In one embodiment, a service provider or other entity, including acquirer 208, for example, may wish to provide PIN security for communications between PIN pad 202, already in operation at merchant 104, and acquirer 208 without having to relocate what may be a large number of PIN pads 202 to secure location for key injection, followed by returning the same PIN pads 202 to their usual operating environment, or providing multiple PIN pads 202 at each location with the new PIN pads having the injected key (e.g., a DUKPT IPEK). In one or more embodiments, a public key (of a public-private key pair) of an asymmetric cryptography system (e.g., an RSA public key cryptography system) may be injected into each POS PIN pad 202 in its usual operating environment, without transporting the PIN pads. For example, each PIN pad 202 may be “field flashed” (a technique for updating programmable read only memory (PROM) known in the art) with a software update that may not require other changes to hardware or software. The public key (for encrypting transmissions to the acquirer processor 208) of the public-private key pair may then reside in the PIN pad 202, and the private key (for decrypting the transmissions that have reached acquirer processor 208) may reside at acquirer processor 208, for example, in a secure server of acquirer processor 208 or a hardware security module (HSM) of acquirer processor 208. In addition, the injected public key may be injected by a manufacturer in the case, for example, of a new PIN pad 202.
One possible type of attack on system 200 is to inject an untrusted (e.g., a false or fraudulent) key into the PIN pad 202, which could allow all encrypted PINs to be decrypted by an untrusted party. To prevent an untrusted (e.g., a false or fraudulent) public key from being injected into a PIN pad 202, the injected public key may be digitally signed by a trusted authority, e.g., the acquirer or acquirer processor 208, or the FSP. A public key to verify the signature may be embedded in the application that runs on the PIN pad 202 for encrypting PINs and processing or communicating transaction data to POS terminal 204. Also, any application that runs on the PIN pad 202 may be digitally signed by the PIN pad manufacturer. Thus, a combination of digital signatures and verification techniques may be used to ensure that only a valid, trusted public key for PIN block encryption is injected into the PIN pad 202.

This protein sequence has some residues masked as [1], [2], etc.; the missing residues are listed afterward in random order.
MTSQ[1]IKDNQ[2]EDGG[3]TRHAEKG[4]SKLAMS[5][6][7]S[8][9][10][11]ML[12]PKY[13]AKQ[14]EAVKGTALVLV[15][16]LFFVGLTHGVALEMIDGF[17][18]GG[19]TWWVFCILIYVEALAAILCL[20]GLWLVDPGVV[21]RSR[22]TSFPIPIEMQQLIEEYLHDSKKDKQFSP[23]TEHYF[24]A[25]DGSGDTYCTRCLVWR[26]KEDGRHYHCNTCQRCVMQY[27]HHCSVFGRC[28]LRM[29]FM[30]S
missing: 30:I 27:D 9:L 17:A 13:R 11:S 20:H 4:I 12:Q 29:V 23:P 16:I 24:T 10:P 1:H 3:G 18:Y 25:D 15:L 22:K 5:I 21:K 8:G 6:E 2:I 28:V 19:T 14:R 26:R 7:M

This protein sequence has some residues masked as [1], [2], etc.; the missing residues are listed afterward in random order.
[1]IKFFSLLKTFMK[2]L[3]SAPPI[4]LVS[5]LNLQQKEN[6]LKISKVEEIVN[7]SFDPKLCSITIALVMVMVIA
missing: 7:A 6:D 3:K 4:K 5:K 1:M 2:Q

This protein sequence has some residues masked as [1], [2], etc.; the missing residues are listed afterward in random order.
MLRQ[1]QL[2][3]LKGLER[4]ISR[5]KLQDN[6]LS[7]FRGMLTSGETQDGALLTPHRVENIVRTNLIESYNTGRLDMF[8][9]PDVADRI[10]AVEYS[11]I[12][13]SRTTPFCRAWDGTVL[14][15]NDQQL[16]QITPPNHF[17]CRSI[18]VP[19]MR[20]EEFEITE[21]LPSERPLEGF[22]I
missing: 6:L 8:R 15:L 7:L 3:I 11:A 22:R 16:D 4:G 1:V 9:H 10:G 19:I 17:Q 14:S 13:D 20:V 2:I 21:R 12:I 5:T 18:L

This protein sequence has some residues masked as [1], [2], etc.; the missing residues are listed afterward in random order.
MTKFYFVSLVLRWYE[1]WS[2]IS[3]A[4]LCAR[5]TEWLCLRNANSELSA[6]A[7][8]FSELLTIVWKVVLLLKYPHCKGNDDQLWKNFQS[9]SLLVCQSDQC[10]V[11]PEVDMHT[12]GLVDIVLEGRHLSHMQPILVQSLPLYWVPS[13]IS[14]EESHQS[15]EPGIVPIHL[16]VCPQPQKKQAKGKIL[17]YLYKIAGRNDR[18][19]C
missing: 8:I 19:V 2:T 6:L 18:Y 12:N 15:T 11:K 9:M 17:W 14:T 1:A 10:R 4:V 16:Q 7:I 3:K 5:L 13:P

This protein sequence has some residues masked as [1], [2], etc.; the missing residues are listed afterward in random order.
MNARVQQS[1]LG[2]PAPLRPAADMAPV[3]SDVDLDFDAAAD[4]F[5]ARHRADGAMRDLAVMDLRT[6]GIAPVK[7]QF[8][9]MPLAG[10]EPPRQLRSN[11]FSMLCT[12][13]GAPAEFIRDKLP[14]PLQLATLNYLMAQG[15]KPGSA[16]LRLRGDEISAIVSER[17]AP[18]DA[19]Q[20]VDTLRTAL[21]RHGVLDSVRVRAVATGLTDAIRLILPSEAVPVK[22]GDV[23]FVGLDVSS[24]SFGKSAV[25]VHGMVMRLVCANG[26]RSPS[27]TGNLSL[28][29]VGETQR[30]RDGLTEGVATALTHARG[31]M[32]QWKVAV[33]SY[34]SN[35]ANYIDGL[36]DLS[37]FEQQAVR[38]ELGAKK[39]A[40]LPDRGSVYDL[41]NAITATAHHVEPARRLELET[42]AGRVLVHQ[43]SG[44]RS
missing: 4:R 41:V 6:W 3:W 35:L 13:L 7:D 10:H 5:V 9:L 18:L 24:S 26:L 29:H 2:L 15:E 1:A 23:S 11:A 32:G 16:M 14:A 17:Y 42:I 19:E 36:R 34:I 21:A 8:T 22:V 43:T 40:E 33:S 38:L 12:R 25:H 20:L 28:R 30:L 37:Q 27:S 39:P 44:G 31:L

Attempting to use public-private key or asymmetric cryptography in a straightforward manner for PIN encryption from a PIN pad such as PIN pad 202 may present a number of technical issues. For example, a typical PIN pad may have a limited amount of memory available for use for encryption and limited processing power (e.g., slower clock frequency) relative to the expense—in terms of memory, processor speed, and space for secure socket layer (SSL) libraries—needed for asymmetric cryptography relative to what is needed for DUKPT key management and 3DES symmetric cryptography typically used.